– If we lived in a society where most people accepted neurodiversity, or ever just a society where autism was more widely and better understood, my relative probably would not have tried to use a bogus diagnosis of Asperger’s syndrome to try to manipulate me (of if she had, I would have shot her down much quicker and with much less distress). Likewise, if we lived in a society where most people accepted all intimate relationship choices (including the choice to not have romantic/sexual relationships), or even just a society where asexuality was more widely and better understood, my relative probably would not have pounced on my lack of a romance/sex life as evidence that I needed ‘help’.

In short, we need to increase and broaden support for neurodiversity,
the freedom to be non-sexual/romantic, and generally make society a better place for people who are not ‘normal’.


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How the Manhwa ‘Goong’ (Does Not) Fit the Relationship Escalator

Following last week’s post, The Pirates at the Top of the Escalator, I’d like to examine a specific example.

One of the most popular manhwa (Korean comics) of the last decade is Goong, a tale about an ordinary girl, Chae-Kyung who finds out that she is engaged to marry Lee Shin, the crown prince of Korea.

Now, right off the bat, it’s not following the modern relationship escalator, since in contemporary Korea most marriages aren’t arranged by parents. But the story seems to try to make the relationship between Chae-Kyung and Lee Shin work within the constraints of the ridiculous circumstances – for example, quite a bit of the story revolves around them trying (and failing) to ‘escalate’ up to sex.

(Note: I am about to drop a huge spoiler, but it’s a part of the story which has already been published in English)

Midway through the story, Chae-Kyung and Prince Shin get divorced. The fallout of the divorce is so terrible that it’s a long time before they even have another proper conversation. When they do start actually relating to each other again, they do so in steps … which bear a striking resemblance to the steps of the relationship escalator.

In other words, the divorce is a chance for them to start again with a proper escalator relationship, instead of a relationship which was messed up by putting the steps in the ‘wrong’ order (such as marriage before dating each other).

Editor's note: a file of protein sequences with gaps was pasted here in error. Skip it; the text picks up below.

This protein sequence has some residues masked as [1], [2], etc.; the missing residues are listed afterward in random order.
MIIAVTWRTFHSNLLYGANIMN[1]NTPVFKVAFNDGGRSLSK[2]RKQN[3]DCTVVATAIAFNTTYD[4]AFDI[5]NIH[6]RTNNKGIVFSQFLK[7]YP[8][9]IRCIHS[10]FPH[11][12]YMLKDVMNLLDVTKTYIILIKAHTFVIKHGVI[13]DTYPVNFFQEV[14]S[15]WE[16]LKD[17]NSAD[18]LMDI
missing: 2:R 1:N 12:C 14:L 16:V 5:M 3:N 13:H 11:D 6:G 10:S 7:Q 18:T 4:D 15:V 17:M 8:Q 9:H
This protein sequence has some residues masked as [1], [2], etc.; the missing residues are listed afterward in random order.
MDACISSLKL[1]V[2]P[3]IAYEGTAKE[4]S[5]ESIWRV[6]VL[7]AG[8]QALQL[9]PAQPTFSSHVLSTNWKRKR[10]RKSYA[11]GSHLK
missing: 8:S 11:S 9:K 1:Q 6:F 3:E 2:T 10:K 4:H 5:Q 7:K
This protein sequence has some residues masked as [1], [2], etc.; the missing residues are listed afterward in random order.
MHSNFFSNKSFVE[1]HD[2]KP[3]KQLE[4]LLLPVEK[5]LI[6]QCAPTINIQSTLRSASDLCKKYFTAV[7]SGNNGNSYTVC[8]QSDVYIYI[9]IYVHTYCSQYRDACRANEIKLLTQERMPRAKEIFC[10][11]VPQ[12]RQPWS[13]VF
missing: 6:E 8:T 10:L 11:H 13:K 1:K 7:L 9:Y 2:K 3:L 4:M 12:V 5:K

And since they love each other, and they get to properly go up the escalator the second time around, everything is going to work out, and the story is going to have a big happy ending in which Chae-Kyung and Prince Shin remarry, an epilogue showing their cute kid(s), and the conclusion that inimate relationships only work if they conform to the escalator. Right? Right?

Or do they get kidnapped by pirates?

(I am totally about to spoil the ending. If you are not OK with this, run now!)
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Prince Shin ends up becoming the King of Korea. The king has to live in the palace. Chae-Kyung knows that she never wants to live in the palace again. Therefore they break up.

THE END

At first the ending shocked me. I was expecting the ride up the relationship escalator to be completed.

But upon reflection … the story spends a lot of time showing why Prince Shin *has* to follow the ways of the palace, and why Chae-Kyung *cannot*. Therefore, breaking-up is the most logical ending. They love each other very much, but love cannot change reality.

Based on the commentary I’ve seen, most readers’ expectations are similar to mine. Even the TvTropes page claims that they get remarried (whoever wrote that clearly isn’t following the Korean or Chinese language editions).

It is a testament to how ingrained the relationship escalator is to our thinking that it causes so many people to fail to forsee what should be a very obvious, predictable ending.